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Matlab Introduction | Page 1

Laboratory 1: Cover Sheet

Name __________________________________________ R.No. __________________ Date ___________________ Section _______________

Laboratory Objectives:
To understand Matlab environment Familiarization with the basic MATLAB features - notations and operations Use expressions to compute new variables Perform basic operations on matrix

Place a check mark in the Assigned column next to the exercises your instructor has assigned to you. Attach this cover sheet to the front of the packet of materials you submit following the laboratory. Activities Prelab Exercises In-lab Exercises Take Home Exercises Any Other Remarks Signature

Matlab Introduction | Page 2

Theory
The best way for you to get started with MATLAB is to learn how to handle matrices. This section shows you how to do that. In MATLAB, a matrix is a rectangular array of numbers. Special meaning is sometimes attached to 1-by-1 matrices, which are scalars, and to matrices with only one row or column, which are vectors. MATLAB has other ways of storing both numeric and nonnumeric data, but in the beginning, it is usually best to think of everything as a matrix. The operations in MATLAB are designed to be as natural as possible. Where other programming languages work with numbers one at a time, MATLAB allows you to work with entire matrices quickly and easily. MATLAB was written originally to allow mathematicians, scientists, and engineers to handle the mechanics of linear algebra that is, vectors and matrices as effortlessly as possible. In this section we introduce these concepts.

Vectors
A vector is an ordered list of numbers. You can enter a vector of any length in MATLAB by typing a list of numbers, separated by commas or spaces, inside square brackets. For example,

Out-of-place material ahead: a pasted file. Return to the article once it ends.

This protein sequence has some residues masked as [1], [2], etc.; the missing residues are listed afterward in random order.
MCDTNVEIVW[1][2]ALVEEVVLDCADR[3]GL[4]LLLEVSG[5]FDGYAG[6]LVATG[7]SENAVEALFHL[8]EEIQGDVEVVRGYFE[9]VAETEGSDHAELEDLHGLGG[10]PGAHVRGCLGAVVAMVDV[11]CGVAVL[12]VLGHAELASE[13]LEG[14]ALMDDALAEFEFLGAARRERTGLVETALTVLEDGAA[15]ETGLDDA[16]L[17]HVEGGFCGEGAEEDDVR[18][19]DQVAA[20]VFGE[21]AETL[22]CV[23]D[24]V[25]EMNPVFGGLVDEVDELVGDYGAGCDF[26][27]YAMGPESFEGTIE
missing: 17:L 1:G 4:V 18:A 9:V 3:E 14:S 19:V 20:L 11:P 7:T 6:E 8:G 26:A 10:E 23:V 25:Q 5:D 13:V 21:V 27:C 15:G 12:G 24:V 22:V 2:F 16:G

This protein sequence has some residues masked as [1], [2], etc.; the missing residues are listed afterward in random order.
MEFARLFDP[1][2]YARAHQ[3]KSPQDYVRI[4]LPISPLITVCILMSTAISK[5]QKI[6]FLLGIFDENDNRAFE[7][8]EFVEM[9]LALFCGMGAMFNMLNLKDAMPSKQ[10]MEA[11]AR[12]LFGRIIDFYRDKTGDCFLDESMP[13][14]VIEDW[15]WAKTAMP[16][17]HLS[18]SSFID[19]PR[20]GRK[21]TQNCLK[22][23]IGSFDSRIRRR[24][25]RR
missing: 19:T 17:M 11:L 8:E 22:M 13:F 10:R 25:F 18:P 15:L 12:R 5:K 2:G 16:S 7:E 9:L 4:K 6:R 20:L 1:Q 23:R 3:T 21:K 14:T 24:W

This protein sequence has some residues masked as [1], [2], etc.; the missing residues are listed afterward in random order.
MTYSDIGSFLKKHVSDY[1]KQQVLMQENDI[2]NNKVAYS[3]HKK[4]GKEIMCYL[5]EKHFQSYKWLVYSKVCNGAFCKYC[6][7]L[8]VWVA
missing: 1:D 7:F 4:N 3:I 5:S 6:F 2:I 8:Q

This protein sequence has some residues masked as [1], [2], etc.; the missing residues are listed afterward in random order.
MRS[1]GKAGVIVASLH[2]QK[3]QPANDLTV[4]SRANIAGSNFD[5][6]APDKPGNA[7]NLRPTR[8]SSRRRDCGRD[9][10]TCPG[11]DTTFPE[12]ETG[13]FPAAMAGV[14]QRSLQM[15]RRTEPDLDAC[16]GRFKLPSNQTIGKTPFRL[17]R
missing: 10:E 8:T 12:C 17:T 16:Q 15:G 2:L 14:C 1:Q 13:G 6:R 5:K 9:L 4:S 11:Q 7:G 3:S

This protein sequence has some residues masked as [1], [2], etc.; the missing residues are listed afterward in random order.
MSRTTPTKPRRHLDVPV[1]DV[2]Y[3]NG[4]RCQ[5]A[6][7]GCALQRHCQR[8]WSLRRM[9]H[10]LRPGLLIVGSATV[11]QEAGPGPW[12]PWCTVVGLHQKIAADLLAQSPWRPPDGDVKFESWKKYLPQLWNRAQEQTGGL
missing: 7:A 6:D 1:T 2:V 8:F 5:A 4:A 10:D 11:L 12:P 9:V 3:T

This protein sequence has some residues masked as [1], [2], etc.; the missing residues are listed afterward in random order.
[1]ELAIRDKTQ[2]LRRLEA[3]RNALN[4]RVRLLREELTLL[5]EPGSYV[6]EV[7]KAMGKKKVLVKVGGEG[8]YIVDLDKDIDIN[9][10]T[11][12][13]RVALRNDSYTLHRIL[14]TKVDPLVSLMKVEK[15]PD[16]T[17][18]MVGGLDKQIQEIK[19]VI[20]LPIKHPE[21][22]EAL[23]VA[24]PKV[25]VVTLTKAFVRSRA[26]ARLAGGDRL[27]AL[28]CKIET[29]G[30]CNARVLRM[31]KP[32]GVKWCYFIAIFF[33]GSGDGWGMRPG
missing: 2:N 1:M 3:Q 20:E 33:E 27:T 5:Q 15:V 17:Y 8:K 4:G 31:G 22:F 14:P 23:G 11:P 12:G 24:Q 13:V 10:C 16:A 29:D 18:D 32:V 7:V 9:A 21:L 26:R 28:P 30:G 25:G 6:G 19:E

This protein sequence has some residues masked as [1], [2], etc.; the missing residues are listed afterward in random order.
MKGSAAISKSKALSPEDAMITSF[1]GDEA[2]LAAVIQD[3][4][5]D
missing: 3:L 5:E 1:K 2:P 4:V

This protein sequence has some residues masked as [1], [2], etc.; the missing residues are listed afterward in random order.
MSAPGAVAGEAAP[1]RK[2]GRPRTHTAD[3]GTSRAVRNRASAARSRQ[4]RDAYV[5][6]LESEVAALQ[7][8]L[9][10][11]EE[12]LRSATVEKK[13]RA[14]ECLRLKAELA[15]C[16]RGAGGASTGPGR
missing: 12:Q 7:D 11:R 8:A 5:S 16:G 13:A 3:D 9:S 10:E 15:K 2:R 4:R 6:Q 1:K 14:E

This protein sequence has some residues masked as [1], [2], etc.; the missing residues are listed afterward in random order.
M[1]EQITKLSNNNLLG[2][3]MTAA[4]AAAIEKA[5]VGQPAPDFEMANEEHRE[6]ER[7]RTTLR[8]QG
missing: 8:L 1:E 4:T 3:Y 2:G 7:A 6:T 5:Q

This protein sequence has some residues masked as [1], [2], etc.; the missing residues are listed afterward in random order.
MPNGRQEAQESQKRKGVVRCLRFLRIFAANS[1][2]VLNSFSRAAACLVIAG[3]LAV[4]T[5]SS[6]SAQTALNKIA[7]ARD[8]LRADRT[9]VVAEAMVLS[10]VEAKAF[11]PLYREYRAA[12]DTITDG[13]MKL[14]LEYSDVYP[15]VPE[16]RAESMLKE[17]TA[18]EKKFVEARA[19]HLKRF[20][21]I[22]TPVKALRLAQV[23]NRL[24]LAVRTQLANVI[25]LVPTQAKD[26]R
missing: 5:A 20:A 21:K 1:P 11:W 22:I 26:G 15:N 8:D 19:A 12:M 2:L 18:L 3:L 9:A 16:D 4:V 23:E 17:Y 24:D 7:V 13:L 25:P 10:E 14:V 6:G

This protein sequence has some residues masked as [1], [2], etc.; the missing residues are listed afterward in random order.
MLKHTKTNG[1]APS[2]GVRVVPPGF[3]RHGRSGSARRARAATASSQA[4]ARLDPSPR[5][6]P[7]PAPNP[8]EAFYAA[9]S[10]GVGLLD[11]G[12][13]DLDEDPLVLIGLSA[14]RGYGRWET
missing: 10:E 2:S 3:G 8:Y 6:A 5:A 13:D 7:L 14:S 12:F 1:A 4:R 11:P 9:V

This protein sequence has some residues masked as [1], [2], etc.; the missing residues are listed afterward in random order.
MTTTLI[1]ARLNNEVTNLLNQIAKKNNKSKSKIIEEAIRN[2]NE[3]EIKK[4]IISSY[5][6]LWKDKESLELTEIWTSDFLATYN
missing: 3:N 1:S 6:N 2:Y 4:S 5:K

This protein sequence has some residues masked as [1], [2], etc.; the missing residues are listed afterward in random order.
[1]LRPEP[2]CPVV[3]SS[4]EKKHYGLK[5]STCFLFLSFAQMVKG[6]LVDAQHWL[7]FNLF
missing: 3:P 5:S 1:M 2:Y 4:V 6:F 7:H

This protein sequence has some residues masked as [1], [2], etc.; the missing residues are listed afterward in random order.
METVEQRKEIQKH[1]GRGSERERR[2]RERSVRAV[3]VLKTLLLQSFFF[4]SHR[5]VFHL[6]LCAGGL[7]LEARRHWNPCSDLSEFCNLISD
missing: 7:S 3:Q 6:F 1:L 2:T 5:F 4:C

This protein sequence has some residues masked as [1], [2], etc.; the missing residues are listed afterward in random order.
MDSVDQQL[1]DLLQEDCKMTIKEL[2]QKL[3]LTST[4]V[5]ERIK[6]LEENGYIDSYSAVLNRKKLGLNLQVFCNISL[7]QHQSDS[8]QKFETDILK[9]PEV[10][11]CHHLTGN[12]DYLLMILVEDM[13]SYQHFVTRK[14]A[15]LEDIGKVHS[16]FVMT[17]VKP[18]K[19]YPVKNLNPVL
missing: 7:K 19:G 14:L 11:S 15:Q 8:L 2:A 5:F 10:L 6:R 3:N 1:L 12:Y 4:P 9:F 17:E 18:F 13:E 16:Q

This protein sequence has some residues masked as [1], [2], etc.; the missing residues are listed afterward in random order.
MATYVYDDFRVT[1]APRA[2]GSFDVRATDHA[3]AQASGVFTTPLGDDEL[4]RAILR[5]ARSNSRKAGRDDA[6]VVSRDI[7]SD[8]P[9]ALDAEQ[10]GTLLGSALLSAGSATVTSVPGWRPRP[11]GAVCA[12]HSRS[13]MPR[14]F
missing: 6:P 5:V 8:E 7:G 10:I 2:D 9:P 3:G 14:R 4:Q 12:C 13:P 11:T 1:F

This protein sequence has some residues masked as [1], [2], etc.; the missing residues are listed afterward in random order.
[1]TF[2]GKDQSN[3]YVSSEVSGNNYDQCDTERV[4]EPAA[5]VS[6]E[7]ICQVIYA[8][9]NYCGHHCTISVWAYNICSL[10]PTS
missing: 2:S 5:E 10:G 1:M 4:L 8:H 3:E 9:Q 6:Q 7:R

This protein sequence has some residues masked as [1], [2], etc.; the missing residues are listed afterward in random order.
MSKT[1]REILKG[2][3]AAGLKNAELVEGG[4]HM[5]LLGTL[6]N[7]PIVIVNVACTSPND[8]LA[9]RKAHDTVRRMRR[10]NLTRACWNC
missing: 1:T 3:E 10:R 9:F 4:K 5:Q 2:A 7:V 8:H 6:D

>> Z = [2,4,6,8]

Z = 2 4 6 8
>> X = 1:9 X = 1 2 3 4 5 6 7 8 9

Matrices
A matrix is a rectangular array of numbers. Row and column vectors, which we discussed above, are examples of matrices. Consider the 3 4 matrix It can be entered in MATLAB with the command:
>> A = [1, A = 1 2 5 6 9 10 2, 3, 4; 5, 6, 7, 8; 9, 10, 11, 12] 3 4 7 8 11 12

Matlab Introduction | Page 3

Observations

program
1. g = [1 2 3] 2. size(g) 1. A = [1+j*2 1-j*7] 2. A 3. A. 1. G = [1 2 3;4 5 6;7 8 9]

Output

Do It Yourself
1. Consider the Matrices

2 S= 7j

2j T= 3

-5 -j
iii) S-1.T iv) Tt.S-1

1+2j 3

a. Generate S and T in Matlab b. Calculate i) S.T ii) T.S

2. Consider the Matrices created in observations a. b. c. d. e. Perform g*g g*g g.*g G*g G(1:2,1:2)

3. Generate a 4x4 matrix P, whose first column is an array of 0, 2, 4 and 6; second column is an array of 1, 3, 5, and 7; third is the second column in reverse order and fourth column is the first column in reverse order. 4. Generate using the commands discussed above; i) innermost 2x2 submatrix of P ii) top rightmost 3x3 submatrix of P iii) bottom leftmost 2x2 submatrix of P 5. Create a 5x5 matrix T such that: [T] k, l = k - l Compute transpose of this matrix